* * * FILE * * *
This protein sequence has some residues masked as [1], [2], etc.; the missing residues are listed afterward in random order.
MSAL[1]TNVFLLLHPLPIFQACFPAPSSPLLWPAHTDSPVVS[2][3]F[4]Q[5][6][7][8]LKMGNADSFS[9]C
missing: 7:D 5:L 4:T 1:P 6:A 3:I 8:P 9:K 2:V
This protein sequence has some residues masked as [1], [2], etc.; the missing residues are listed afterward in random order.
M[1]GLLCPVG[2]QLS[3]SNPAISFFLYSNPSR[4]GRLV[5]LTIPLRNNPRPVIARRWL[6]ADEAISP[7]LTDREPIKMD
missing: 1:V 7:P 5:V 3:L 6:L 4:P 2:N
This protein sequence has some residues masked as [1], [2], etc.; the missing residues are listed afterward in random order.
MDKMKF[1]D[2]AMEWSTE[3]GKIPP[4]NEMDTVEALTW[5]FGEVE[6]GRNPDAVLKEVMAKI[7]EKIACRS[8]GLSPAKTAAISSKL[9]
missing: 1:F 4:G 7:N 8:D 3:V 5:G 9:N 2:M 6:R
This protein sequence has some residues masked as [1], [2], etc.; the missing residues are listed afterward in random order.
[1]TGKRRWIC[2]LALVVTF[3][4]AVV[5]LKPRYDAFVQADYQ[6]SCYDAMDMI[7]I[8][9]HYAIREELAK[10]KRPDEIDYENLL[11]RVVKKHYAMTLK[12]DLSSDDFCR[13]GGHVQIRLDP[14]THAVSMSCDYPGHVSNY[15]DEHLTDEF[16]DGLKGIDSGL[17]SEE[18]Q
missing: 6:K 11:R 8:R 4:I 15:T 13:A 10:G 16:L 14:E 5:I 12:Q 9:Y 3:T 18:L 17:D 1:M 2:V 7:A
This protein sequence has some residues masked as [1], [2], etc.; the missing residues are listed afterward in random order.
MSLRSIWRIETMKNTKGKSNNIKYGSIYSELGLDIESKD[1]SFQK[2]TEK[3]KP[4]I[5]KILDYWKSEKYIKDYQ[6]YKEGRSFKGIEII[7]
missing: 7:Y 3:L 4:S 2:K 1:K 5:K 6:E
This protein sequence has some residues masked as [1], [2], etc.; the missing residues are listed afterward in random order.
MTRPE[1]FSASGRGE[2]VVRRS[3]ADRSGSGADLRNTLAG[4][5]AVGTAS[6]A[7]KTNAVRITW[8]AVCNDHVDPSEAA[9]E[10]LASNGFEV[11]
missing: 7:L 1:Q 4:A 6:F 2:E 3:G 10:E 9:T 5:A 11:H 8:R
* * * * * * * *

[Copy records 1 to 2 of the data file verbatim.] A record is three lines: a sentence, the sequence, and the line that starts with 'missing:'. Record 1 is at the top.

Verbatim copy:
This protein sequence has some residues masked as [1], [2], etc.; the missing residues are listed afterward in random order.
MSAL[1]TNVFLLLHPLPIFQACFPAPSSPLLWPAHTDSPVVS[2][3]F[4]Q[5][6][7][8]LKMGNADSFS[9]C
missing: 7:D 5:L 4:T 1:P 6:A 3:I 8:P 9:K 2:V
This protein sequence has some residues masked as [1], [2], etc.; the missing residues are listed afterward in random order.
M[1]GLLCPVG[2]QLS[3]SNPAISFFLYSNPSR[4]GRLV[5]LTIPLRNNPRPVIARRWL[6]ADEAISP[7]LTDREPIKMD
missing: 1:V 7:P 5:V 3:L 6:L 4:P 2:N